I make offerings to my gods and pray for myself, my friends, my city, the nation, yet I don’t call myself a priestess.
I write fiction, poetry, and essays for the gods, but I don’t call myself a bard.
I slip in and out of trance states, imaginal landscapes, and dialogues with deities; carry crystals and tokens; talk to trees and birds and flowers; yet never call myself a witch.
I’ve spent much of the last thirty years, i.e., pretty much all of my adult life, studying various forms of religion and magic, practicing various traditions, finding the right medications and therapy to support a life focused on spiritual and creative pursuits, and yet don’t think of myself as accomplished. Still tend to think of myself as a Seeker and a Novice because I came to polytheism per se fairly late.
I’ve written fanfiction for over twenty years and produced hundreds of thousands of words of story, unpaid, yes, but motivated by love (and occasional fury), yet rarely think of myself as an author. Know all too well that many professional writers would never think of a fanfic writer, a blogger, as An Author. Know at the same time that I have a readership that is interested in what I produce.
I’m not here to teach. I don’t have answers. I can’t tell you how to be a witch, or a pagan, or a mystic, or a priest. I can only tell you what I am doing, have done. I can only give you my stories. Truth, as Ursula Le Guin wrote in The Left Hand of Darkness, is a matter of the imagination. I never call myself psychic; I just trust my imagination more than most people.
I have learned as much from books, from fiction, from dreaming, from writing, from observing the world, as from any particular teacher. Over and over again I’ve encountered spiritual authorities that I was certain had more knowledge and power than I did, people I could surely learn from, only to find out they had less of those things and less commitment, less integrity, to boot.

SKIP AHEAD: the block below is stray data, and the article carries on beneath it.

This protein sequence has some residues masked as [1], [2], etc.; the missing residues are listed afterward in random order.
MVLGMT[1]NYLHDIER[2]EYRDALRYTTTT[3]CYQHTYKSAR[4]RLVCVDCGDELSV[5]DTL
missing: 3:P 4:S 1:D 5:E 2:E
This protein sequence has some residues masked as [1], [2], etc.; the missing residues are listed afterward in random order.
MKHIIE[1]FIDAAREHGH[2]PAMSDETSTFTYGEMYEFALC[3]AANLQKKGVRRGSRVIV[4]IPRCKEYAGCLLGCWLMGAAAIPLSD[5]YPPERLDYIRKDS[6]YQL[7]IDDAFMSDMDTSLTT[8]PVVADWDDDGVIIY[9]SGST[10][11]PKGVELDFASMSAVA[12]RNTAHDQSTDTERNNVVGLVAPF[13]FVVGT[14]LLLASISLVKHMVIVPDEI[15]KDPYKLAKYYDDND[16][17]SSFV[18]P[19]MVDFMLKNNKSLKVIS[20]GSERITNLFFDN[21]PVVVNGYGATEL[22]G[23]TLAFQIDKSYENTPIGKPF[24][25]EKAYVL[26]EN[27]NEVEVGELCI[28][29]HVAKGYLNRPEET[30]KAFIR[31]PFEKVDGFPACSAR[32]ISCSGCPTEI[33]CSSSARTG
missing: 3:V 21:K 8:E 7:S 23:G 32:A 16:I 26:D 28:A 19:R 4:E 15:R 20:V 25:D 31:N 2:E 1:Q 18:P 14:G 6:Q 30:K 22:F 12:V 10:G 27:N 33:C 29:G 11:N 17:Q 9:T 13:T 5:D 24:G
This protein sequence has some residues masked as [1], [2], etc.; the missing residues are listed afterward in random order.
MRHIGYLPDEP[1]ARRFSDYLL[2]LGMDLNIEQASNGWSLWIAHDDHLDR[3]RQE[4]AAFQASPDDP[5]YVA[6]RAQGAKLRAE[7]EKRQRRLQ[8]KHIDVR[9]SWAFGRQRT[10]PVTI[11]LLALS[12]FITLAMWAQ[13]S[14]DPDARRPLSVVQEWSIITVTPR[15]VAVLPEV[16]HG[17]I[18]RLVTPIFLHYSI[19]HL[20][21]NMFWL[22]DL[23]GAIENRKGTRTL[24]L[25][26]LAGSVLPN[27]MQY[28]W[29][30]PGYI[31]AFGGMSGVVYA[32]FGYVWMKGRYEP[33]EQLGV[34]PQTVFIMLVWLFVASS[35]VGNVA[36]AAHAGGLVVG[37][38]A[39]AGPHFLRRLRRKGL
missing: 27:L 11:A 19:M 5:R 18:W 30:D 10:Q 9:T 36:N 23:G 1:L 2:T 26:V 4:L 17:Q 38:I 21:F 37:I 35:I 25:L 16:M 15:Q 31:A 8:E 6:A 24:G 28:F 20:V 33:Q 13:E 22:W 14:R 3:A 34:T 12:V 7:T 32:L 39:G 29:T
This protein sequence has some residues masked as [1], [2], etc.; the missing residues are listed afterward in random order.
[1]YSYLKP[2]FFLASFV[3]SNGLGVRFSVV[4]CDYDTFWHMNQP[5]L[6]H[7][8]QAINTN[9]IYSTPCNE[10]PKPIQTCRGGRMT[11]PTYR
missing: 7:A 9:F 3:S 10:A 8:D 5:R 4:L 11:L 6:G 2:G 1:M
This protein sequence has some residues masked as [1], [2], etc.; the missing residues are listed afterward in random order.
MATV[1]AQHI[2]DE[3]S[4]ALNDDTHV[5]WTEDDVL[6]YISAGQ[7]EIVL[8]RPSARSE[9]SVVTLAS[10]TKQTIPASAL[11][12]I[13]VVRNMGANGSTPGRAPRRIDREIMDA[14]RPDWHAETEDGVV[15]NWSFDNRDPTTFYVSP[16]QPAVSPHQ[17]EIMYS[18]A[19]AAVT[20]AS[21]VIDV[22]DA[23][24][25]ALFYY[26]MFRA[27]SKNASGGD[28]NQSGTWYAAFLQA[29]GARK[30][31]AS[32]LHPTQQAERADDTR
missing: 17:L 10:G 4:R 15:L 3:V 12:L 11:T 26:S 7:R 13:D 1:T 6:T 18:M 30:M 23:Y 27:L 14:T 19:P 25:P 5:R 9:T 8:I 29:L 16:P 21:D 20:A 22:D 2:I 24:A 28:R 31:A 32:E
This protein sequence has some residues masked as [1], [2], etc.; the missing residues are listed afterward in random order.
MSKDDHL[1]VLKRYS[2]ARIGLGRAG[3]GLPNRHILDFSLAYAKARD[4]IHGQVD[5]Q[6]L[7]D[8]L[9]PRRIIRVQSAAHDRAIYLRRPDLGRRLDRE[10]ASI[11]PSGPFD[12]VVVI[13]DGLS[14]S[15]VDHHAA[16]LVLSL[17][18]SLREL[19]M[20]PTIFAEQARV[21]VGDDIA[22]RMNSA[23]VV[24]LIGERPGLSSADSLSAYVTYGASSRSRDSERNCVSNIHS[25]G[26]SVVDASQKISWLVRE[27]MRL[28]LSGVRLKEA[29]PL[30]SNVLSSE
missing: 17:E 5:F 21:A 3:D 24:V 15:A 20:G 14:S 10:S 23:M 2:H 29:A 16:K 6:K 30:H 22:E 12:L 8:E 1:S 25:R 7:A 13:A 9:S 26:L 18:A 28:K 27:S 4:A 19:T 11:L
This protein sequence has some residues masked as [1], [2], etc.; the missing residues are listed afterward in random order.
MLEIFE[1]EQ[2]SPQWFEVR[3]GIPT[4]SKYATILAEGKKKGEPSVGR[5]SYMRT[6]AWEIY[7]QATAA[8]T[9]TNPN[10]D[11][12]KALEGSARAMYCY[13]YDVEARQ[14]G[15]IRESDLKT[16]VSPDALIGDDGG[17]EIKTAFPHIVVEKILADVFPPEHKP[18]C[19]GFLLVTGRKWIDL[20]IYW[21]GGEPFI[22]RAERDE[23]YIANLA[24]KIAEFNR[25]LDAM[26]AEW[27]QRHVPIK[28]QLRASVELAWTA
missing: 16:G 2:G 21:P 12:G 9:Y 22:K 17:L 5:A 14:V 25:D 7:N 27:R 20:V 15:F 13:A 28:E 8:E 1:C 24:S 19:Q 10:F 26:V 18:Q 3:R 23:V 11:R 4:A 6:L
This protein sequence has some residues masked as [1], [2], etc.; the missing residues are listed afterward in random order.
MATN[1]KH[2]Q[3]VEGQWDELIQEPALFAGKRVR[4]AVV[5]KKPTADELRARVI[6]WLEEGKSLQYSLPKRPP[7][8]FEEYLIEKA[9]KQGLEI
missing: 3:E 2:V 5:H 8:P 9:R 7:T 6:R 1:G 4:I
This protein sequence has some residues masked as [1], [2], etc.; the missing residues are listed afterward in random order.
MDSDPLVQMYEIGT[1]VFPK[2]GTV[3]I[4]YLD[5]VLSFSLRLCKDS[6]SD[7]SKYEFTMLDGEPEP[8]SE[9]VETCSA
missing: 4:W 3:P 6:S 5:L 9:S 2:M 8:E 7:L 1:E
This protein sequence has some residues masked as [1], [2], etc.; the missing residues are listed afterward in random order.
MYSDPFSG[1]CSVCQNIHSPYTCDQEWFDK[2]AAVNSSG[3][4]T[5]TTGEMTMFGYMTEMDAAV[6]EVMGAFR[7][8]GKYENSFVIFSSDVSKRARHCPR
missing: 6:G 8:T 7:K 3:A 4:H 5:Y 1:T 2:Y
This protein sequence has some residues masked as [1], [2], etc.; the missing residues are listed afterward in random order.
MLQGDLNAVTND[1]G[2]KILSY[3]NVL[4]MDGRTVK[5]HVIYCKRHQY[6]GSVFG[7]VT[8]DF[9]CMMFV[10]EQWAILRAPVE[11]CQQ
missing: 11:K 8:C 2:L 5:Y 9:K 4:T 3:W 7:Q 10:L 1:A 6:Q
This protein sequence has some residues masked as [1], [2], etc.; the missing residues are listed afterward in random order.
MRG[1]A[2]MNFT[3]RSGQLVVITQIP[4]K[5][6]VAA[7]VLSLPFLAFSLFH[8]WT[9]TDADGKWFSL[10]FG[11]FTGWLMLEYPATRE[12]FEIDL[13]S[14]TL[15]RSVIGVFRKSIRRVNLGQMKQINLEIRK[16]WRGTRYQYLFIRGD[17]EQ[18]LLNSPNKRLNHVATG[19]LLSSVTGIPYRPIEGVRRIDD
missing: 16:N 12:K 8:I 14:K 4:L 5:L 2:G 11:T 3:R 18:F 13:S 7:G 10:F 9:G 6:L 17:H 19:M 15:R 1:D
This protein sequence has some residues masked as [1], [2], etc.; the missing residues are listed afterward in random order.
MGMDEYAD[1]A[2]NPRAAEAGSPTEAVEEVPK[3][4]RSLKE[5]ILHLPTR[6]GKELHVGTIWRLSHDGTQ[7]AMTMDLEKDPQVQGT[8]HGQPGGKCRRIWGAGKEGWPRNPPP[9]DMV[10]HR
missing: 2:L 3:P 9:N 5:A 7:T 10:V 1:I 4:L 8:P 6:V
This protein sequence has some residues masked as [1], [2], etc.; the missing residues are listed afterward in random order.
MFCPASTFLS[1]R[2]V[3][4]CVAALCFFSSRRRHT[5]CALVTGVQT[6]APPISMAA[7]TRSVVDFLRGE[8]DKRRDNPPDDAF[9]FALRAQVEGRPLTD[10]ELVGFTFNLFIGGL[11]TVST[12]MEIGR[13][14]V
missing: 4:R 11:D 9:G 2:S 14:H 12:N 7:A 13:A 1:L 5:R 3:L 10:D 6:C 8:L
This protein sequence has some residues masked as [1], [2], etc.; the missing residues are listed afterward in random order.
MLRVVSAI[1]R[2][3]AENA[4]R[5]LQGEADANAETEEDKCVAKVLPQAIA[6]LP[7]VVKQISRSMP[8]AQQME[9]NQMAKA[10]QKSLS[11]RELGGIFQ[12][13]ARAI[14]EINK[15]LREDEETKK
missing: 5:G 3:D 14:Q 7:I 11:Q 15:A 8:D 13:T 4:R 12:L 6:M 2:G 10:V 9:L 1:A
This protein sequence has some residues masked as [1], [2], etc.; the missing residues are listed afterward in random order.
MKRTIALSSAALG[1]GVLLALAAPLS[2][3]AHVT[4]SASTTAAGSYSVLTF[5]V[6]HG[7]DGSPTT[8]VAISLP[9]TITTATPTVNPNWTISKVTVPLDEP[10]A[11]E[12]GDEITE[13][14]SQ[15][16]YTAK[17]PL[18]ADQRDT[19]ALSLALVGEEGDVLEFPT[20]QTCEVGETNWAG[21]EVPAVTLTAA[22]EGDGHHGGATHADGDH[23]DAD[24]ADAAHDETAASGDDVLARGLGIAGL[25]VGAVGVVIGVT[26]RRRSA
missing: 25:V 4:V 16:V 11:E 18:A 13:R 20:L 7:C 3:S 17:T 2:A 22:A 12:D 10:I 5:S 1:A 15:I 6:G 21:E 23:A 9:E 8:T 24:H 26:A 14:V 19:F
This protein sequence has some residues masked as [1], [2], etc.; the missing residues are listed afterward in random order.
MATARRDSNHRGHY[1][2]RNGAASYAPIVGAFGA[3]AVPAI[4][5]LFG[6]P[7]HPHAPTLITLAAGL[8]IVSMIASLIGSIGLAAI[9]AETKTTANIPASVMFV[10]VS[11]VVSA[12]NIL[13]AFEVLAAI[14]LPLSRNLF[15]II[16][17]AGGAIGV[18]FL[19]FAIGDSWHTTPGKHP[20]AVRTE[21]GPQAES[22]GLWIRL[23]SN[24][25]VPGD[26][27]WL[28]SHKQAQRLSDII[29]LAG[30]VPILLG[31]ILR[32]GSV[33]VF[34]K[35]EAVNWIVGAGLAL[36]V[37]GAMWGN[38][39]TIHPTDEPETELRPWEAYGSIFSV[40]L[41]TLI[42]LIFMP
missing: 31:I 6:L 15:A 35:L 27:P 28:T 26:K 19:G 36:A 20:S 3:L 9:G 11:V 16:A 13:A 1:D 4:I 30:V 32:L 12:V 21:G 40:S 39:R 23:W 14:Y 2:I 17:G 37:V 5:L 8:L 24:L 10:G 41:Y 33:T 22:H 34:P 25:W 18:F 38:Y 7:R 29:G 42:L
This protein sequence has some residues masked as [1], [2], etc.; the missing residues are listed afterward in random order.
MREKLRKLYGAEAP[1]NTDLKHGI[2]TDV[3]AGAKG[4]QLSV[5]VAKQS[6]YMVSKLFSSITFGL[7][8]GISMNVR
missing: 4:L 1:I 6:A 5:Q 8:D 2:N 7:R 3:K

Lucille Clifton said in a poem written for her birthday that every day of her life something had tried to kill her and failed. I would not be telling the truth if I said that of myself. What is true, I think, is that every day of my life, someone has misunderstood me, misinterpreted me, tried to fit me into a box. And still, I am here, at once too fluid and too stubborn to be put into a box, too fluid and too stubborn to comply and conform, still not the person you thought I was, or you did, or you do. Still here, still queer, still coldly and unlikably myself.
A friend of mine died last month. His funeral was Saturday. Unfortunately, I could not go.
He was a Navy veteran, a black man from a Caribbean family, a gifted counselor and therapist to many.
He was also homeless.
I heard of his death when I went to get my hair cut at a neighborhood salon. Told the stylists who were there that he had helped me move almost two years ago. Learned that he had been a faithful supporter of the students at the arts high school, showing up for their performances. That through connections on Facebook, people had tracked down members of his family out of state and informed them, had formed a group for sharing reminiscences and information.
A local funeral home donated their services, including a place of burial. An Episcopal church gave him a funeral with music and the dignity of ritual.